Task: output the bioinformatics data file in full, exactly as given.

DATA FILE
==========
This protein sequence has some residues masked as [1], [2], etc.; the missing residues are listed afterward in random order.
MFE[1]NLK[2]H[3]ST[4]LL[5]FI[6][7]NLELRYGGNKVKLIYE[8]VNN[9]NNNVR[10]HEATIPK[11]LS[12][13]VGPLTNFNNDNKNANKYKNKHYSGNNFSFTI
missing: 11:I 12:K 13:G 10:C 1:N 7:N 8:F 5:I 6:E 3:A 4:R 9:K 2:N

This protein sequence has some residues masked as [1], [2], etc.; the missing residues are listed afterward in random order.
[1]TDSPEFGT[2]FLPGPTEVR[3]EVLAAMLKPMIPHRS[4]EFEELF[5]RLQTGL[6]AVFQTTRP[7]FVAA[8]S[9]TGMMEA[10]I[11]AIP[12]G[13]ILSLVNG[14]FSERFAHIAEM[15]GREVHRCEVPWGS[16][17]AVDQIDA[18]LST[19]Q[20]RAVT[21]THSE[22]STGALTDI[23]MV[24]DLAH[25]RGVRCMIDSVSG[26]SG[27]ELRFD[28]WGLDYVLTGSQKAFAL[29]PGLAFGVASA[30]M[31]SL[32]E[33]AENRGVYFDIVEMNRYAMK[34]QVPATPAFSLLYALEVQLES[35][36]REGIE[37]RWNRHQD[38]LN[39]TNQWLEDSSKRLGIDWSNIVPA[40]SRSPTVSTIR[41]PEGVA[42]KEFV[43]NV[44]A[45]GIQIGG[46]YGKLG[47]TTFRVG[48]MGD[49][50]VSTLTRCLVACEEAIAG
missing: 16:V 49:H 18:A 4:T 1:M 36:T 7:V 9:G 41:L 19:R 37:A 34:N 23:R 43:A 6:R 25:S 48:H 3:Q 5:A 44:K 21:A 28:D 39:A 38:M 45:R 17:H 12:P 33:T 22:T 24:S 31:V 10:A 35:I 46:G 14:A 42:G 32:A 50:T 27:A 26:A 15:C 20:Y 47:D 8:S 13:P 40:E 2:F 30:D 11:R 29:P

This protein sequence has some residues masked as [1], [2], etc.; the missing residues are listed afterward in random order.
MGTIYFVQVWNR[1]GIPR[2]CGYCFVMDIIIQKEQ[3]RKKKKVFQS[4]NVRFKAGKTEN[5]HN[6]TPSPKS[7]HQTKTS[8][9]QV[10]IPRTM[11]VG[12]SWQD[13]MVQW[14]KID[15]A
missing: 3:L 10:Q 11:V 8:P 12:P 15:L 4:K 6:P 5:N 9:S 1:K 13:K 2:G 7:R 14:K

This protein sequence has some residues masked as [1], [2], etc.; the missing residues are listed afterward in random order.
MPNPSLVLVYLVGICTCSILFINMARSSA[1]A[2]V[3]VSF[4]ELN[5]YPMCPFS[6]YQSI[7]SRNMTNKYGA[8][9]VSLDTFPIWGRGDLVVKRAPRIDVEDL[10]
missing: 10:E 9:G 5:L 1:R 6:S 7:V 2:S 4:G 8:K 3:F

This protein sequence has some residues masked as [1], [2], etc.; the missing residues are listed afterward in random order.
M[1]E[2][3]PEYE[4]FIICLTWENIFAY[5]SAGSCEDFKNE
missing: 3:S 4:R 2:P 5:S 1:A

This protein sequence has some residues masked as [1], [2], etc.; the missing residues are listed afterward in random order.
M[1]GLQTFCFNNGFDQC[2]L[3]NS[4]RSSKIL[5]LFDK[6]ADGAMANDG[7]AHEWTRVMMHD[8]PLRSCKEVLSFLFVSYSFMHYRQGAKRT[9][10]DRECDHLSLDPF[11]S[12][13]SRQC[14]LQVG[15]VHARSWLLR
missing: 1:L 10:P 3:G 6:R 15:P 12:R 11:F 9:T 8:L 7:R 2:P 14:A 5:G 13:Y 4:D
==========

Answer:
This protein sequence has some residues masked as [1], [2], etc.; the missing residues are listed afterward in random order.
MFE[1]NLK[2]H[3]ST[4]LL[5]FI[6][7]NLELRYGGNKVKLIYE[8]VNN[9]NNNVR[10]HEATIPK[11]LS[12][13]VGPLTNFNNDNKNANKYKNKHYSGNNFSFTI
missing: 11:I 12:K 13:G 10:C 1:N 7:N 8:F 5:I 6:E 3:A 4:R 9:K 2:N

This protein sequence has some residues masked as [1], [2], etc.; the missing residues are listed afterward in random order.
[1]TDSPEFGT[2]FLPGPTEVR[3]EVLAAMLKPMIPHRS[4]EFEELF[5]RLQTGL[6]AVFQTTRP[7]FVAA[8]S[9]TGMMEA[10]I[11]AIP[12]G[13]ILSLVNG[14]FSERFAHIAEM[15]GREVHRCEVPWGS[16][17]AVDQIDA[18]LST[19]Q[20]RAVT[21]THSE[22]STGALTDI[23]MV[24]DLAH[25]RGVRCMIDSVSG[26]SG[27]ELRFD[28]WGLDYVLTGSQKAFAL[29]PGLAFGVASA[30]M[31]SL[32]E[33]AENRGVYFDIVEMNRYAMK[34]QVPATPAFSLLYALEVQLES[35][36]REGIE[37]RWNRHQD[38]LN[39]TNQWLEDSSKRLGIDWSNIVPA[40]SRSPTVSTIR[41]PEGVA[42]KEFV[43]NV[44]A[45]GIQIGG[46]YGKLG[47]TTFRVG[48]MGD[49][50]VSTLTRCLVACEEAIAG
missing: 16:V 49:H 18:A 4:T 1:M 36:T 7:V 9:G 41:L 19:R 37:A 34:N 23:R 43:A 6:R 25:S 48:H 3:Q 5:A 44:K 21:A 28:D 39:A 38:M 45:R 17:H 12:P 33:T 22:T 24:S 31:V 10:A 35:I 46:G 14:A 42:G 32:A 50:T 27:A 26:A 15:C 20:Y 47:D 8:S 13:P 40:E 2:F 30:D 11:R 29:P

This protein sequence has some residues masked as [1], [2], etc.; the missing residues are listed afterward in random order.
MGTIYFVQVWNR[1]GIPR[2]CGYCFVMDIIIQKEQ[3]RKKKKVFQS[4]NVRFKAGKTEN[5]HN[6]TPSPKS[7]HQTKTS[8][9]QV[10]IPRTM[11]VG[12]SWQD[13]MVQW[14]KID[15]A
missing: 3:L 10:Q 11:V 8:P 12:P 15:L 4:K 6:P 5:N 9:S 1:K 13:K 2:G 7:R 14:K

This protein sequence has some residues masked as [1], [2], etc.; the missing residues are listed afterward in random order.
MPNPSLVLVYLVGICTCSILFINMARSSA[1]A[2]V[3]VSF[4]ELN[5]YPMCPFS[6]YQSI[7]SRNMTNKYGA[8][9]VSLDTFPIWGRGDLVVKRAPRIDVEDL[10]
missing: 10:E 9:G 5:L 1:R 6:S 7:V 2:S 4:G 8:K 3:F

This protein sequence has some residues masked as [1], [2], etc.; the missing residues are listed afterward in random order.
M[1]E[2][3]PEYE[4]FIICLTWENIFAY[5]SAGSCEDFKNE
missing: 3:S 4:R 2:P 5:S 1:A

This protein sequence has some residues masked as [1], [2], etc.; the missing residues are listed afterward in random order.
M[1]GLQTFCFNNGFDQC[2]L[3]NS[4]RSSKIL[5]LFDK[6]ADGAMANDG[7]AHEWTRVMMHD[8]PLRSCKEVLSFLFVSYSFMHYRQGAKRT[9][10]DRECDHLSLDPF[11]S[12][13]SRQC[14]LQVG[15]VHARSWLLR
missing: 1:L 10:P 3:G 6:R 15:P 12:R 11:F 9:T 8:L 7:R 2:P 14:A 5:G 13:Y 4:D